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Discover what's new in Photoshop Lightroom 5, the popular photo management, enhancement, and publishing program from Adobe. Get a sneak peek at Upright, for automatic perspective correction, and Smart Previews, for viewing large RAW images more quickly at a smaller file size, even when they are disconnected from your main catalog. Author Chris Orwig also reviews the extra flexible and precise healing and retouching tools, new Radial filter, video slideshows, and new features for expediting your workflow.
In this movie, I want to highlight another new improvement with the Spot Removal tool, and also want to share with you a few tips and tricks which will help you to use this tool even more effectively. Here, in this movie, you'll be working on a landscape photograph. Let's go ahead and zoom in on the picture by clicking on it. And what I want to do is, I want to remove a few of these little distracting elements, these poles which we have in the frame. To do so, we'll be working with the Spot Removal tool. Go ahead and click on the tool, in the Tool Strip, or press the q key to select it.
Now when we position our cursor over the image, we can see our Brush Overlay graphic. As we increase the Brush size, we can see more of that graphic. And as we increase the Feather amount, you'll notice that we have two concentric circles. I want to talk about this a little bit more, so for demo purposes just for a moment, I'm going to decrease the Exposure, here in the Basic panel to darken the photograph, so that we can actually see these Brush Overlay graphics. Now what do these graphics actually mean? Well, the center circle is showing us the area of the photograph which will be affected at full intensity.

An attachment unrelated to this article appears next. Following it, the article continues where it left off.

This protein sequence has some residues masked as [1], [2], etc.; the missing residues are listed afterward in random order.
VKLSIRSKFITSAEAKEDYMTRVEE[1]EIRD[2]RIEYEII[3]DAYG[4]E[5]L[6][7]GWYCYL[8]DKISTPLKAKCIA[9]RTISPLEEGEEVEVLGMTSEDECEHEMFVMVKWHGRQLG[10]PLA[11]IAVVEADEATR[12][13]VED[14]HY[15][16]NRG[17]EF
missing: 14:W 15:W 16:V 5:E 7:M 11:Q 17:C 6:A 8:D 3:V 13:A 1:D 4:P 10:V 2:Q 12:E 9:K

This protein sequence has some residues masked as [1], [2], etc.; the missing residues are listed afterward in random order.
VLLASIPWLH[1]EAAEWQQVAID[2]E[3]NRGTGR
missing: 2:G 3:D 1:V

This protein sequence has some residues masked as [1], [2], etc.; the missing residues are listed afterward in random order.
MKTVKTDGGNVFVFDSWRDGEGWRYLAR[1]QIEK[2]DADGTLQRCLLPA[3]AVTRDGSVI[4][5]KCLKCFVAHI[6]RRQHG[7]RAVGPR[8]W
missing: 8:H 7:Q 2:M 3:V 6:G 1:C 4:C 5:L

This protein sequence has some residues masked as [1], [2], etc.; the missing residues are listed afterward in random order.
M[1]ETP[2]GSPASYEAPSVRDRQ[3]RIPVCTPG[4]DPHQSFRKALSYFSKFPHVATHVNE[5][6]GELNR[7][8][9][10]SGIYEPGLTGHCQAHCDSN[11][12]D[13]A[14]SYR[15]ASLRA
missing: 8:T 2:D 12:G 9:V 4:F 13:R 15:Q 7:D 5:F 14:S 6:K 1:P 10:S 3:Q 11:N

Then the outer circle, that's where it's going to be diffused to that edge. That's the transition area, where it's going to become softer, where it's going to blend in. As we change our Feather amount, you can see that we can increase or decrease the area or that transition area that we're working on as we start to retouch away a blemish or distraction. Alright, well, now that we know a little bit about the Brush there, let's just go ahead and increase the Exposure so that we can see the overall image.
And, what I want to do, is start to take a look at how we can remove a distracting element. Say, like this element, here, which is part of this fence. Well, the Brush size is obviously too big. So, I can either decrease the Brush size by using the slider, we can decrease it this way. Or we can also do so by using some really helpful shortcuts. They're the same shortcuts that you use when changing either brush sizes here in Lightroom, or brush sizes in Photoshop. Tap the key, that will make your brush smaller.